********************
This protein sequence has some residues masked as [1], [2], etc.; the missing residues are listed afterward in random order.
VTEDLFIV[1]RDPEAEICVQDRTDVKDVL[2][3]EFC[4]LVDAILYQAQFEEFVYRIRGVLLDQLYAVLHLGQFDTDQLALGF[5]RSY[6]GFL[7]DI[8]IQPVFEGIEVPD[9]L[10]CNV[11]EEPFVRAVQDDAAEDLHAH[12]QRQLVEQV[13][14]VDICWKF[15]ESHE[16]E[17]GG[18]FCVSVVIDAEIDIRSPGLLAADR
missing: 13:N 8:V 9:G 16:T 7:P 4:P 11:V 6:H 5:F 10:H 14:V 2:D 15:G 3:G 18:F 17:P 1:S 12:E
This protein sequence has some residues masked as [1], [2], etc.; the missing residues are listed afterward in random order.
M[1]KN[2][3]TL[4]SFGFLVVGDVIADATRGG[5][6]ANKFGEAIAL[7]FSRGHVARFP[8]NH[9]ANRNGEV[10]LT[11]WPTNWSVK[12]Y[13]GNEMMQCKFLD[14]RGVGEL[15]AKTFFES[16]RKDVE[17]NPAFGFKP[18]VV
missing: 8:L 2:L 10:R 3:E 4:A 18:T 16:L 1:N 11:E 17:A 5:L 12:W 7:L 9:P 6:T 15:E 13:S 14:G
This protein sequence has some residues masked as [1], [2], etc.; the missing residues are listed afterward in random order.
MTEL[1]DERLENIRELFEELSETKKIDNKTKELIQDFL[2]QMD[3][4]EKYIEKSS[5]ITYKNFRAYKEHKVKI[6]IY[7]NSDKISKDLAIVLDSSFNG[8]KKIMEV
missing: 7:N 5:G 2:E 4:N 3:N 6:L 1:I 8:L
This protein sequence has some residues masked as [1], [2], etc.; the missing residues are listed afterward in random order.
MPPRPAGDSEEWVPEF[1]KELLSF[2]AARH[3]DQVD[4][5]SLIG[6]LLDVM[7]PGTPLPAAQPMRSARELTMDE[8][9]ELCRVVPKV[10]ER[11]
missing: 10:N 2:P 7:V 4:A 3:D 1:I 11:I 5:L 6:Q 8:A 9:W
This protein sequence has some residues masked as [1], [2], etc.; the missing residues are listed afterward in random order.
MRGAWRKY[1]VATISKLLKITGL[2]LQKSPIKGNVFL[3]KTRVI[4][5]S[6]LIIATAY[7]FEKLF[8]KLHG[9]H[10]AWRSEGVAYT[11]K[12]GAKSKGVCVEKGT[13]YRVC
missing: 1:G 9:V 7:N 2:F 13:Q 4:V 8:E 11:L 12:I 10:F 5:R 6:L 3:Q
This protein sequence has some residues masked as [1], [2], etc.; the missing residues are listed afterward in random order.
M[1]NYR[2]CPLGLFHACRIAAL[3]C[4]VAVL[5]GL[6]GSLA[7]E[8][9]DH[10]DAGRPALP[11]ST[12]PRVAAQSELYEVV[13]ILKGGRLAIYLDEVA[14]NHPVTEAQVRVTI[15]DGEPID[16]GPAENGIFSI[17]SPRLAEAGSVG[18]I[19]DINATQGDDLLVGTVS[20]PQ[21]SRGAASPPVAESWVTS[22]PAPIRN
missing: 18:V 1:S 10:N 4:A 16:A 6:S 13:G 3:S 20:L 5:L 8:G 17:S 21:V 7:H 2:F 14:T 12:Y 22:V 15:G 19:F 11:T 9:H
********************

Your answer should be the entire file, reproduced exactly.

This protein sequence has some residues masked as [1], [2], etc.; the missing residues are listed afterward in random order.
VTEDLFIV[1]RDPEAEICVQDRTDVKDVL[2][3]EFC[4]LVDAILYQAQFEEFVYRIRGVLLDQLYAVLHLGQFDTDQLALGF[5]RSY[6]GFL[7]DI[8]IQPVFEGIEVPD[9]L[10]CNV[11]EEPFVRAVQDDAAEDLHAH[12]QRQLVEQV[13][14]VDICWKF[15]ESHE[16]E[17]GG[18]FCVSVVIDAEIDIRSPGLLAADR
missing: 13:N 8:V 9:G 16:T 7:P 4:P 11:V 6:H 5:F 10:H 14:V 2:D 15:G 3:G 18:F 17:P 1:S 12:E
This protein sequence has some residues masked as [1], [2], etc.; the missing residues are listed afterward in random order.
M[1]KN[2][3]TL[4]SFGFLVVGDVIADATRGG[5][6]ANKFGEAIAL[7]FSRGHVARFP[8]NH[9]ANRNGEV[10]LT[11]WPTNWSVK[12]Y[13]GNEMMQCKFLD[14]RGVGEL[15]AKTFFES[16]RKDVE[17]NPAFGFKP[18]VV
missing: 8:L 2:L 10:R 3:E 4:A 18:T 16:L 1:N 11:E 17:A 5:L 12:W 7:L 9:P 6:T 15:E 13:S 14:G
This protein sequence has some residues masked as [1], [2], etc.; the missing residues are listed afterward in random order.
MTEL[1]DERLENIRELFEELSETKKIDNKTKELIQDFL[2]QMD[3][4]EKYIEKSS[5]ITYKNFRAYKEHKVKI[6]IY[7]NSDKISKDLAIVLDSSFNG[8]KKIMEV
missing: 7:N 5:G 2:E 4:N 3:N 6:L 1:I 8:L
This protein sequence has some residues masked as [1], [2], etc.; the missing residues are listed afterward in random order.
MPPRPAGDSEEWVPEF[1]KELLSF[2]AARH[3]DQVD[4][5]SLIG[6]LLDVM[7]PGTPLPAAQPMRSARELTMDE[8][9]ELCRVVPKV[10]ER[11]
missing: 10:N 2:P 7:V 4:A 3:D 1:I 11:I 5:L 6:Q 8:A 9:W
This protein sequence has some residues masked as [1], [2], etc.; the missing residues are listed afterward in random order.
MRGAWRKY[1]VATISKLLKITGL[2]LQKSPIKGNVFL[3]KTRVI[4][5]S[6]LIIATAY[7]FEKLF[8]KLHG[9]H[10]AWRSEGVAYT[11]K[12]GAKSKGVCVEKGT[13]YRVC
missing: 1:G 9:V 7:N 2:F 13:Q 4:V 8:E 11:L 12:I 10:F 5:R 6:L 3:Q
This protein sequence has some residues masked as [1], [2], etc.; the missing residues are listed afterward in random order.
M[1]NYR[2]CPLGLFHACRIAAL[3]C[4]VAVL[5]GL[6]GSLA[7]E[8][9]DH[10]DAGRPALP[11]ST[12]PRVAAQSELYEVV[13]ILKGGRLAIYLDEVA[14]NHPVTEAQVRVTI[15]DGEPID[16]GPAENGIFSI[17]SPRLAEAGSVG[18]I[19]DINATQGDDLLVGTVS[20]PQ[21]SRGAASPPVAESWVTS[22]PAPIRN
missing: 18:V 1:S 10:N 4:A 16:A 6:S 13:G 3:S 20:L 5:L 8:G 17:S 21:V 7:H 2:F 14:T 12:Y 22:V 15:G 19:F 11:T 9:H